Special Beloit City Council Planning Session Tuesday March 28


Special Beloit City Council Planning Session


Tuesday, March 28, 2017


By Terry Bailey



Members of the Beloit City Council gathered at City Hall on Tuesday night, March 28th. The City Councilors along with Mayor Tom Naasz, City Administrator Jason Rabe, City Attorney Katie Schroeder, and City Clerk Amanda Lomax met to continue an ongoing process of city planning. In the past John Devine has facilitated these meetings but this time the Council functioned quite well without him.


This purpose of this ongoing collaboration is to ask each other and themselves: 1) What does the City of Beloit need to continue to function as a viable city in the future? To facilitate their thinking numerous sheets of white paper were taped to the walls and labeled. In this exercise the labels were:


A) Streets, bridges, drainage


B) Public Safety


C) Public Buildings,


D) Waste Water.


E) Storm Water,


F) Electric,


G) Water,


H) Parks and Recreation,


I) Capitol Improvement


J) Miscellaneous


The Councilors circled the room and wrote their ideas for City improvement on each of the appropriate sheets of paper.


A sampling of those ideas listed is as follows in no particular order of importance or significance: What to do with the Little Red Schoolhouse?, Safe Bike Routes through the city, new baseball/softball complex, traffic control at East 8th Street and Highway 24, Replace White Building at Chautauqua Park, A paved parking lot for the Port Library and football stadium, replace bathrooms at Cookie baseball field, and replace or refurbish the water treatment plant.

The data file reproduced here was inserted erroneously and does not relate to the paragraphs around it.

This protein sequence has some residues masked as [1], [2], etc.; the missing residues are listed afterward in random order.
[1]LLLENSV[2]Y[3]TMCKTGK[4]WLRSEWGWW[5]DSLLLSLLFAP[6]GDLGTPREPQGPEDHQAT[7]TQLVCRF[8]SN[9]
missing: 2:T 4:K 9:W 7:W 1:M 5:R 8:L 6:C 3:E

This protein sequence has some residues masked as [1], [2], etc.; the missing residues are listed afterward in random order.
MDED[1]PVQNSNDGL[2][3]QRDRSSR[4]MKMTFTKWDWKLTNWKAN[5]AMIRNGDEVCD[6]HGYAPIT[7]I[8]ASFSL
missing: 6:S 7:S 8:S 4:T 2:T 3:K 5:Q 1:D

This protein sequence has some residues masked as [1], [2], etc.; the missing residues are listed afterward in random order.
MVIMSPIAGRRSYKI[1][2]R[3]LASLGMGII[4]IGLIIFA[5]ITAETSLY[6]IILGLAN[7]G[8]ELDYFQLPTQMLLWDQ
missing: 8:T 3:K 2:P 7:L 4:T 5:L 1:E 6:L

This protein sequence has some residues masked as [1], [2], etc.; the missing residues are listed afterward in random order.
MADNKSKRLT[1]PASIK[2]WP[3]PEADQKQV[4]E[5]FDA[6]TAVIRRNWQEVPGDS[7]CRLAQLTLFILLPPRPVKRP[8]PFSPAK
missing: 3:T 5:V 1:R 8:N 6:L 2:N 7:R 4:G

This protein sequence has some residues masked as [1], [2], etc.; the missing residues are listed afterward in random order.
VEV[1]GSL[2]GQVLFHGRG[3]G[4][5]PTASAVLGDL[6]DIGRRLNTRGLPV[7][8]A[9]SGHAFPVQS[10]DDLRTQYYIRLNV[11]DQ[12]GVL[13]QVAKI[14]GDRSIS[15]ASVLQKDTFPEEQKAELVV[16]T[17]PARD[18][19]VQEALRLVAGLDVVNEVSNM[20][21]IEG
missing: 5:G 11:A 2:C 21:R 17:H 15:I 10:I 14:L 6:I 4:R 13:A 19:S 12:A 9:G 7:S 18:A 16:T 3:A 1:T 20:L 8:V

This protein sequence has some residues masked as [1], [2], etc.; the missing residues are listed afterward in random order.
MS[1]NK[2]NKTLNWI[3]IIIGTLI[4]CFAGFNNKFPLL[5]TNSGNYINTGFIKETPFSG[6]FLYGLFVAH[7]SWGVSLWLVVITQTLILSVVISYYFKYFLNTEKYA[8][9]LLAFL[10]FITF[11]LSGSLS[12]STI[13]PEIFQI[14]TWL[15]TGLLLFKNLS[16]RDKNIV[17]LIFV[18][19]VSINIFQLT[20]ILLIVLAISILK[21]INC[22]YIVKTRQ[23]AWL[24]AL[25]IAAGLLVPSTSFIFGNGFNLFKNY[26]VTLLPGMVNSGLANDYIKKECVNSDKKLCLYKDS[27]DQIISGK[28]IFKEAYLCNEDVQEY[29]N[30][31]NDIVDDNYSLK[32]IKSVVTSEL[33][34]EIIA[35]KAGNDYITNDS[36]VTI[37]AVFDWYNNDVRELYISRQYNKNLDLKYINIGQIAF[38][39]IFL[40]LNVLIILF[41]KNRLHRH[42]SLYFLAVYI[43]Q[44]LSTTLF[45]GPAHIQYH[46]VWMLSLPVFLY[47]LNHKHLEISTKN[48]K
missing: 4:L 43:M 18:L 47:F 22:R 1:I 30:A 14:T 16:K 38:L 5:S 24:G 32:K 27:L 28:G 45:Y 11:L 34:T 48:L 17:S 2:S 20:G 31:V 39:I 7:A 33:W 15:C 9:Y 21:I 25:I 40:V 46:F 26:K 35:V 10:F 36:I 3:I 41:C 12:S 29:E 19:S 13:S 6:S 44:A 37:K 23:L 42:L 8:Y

The listing of ideas was quite extensive. Many items came up on each Councilors list such as how to provide safe and plentiful drinking water for the citizens of Beloit. Some items indicated preference of each Councilor and the constituents they represented.


At this point the Councilors were asked to list their top four or five items from the first listing of topics. As they mulled over their choices they were reminded to keep in mind: cost of the selection, public need, and the number of people impacted. Agreeing on a project that does the most good for the most people at the lowest cost has merit but this may not be easily accomplished.


Once again some, but not all, of the projects listed were: Improving the water plant, holding down property tax costs, Improving West Main Street, Improving East 8th Street, Restoring Westside Park to a usable condition, and creating a usable and attractive baseball/softball complex.


Completing the evening’s exercises was an attempt to arrive at a ballpark estimate of what each of these projects would cost and taking a look at how money could be raised to fund some or all of the projects.


Citizens of Beloit are encouraged to contact their councilor to express their opinions on projects they believe are necessary for the Council to consider. Public input will help them know how best to proceed to build the kind of City its people would like to have.

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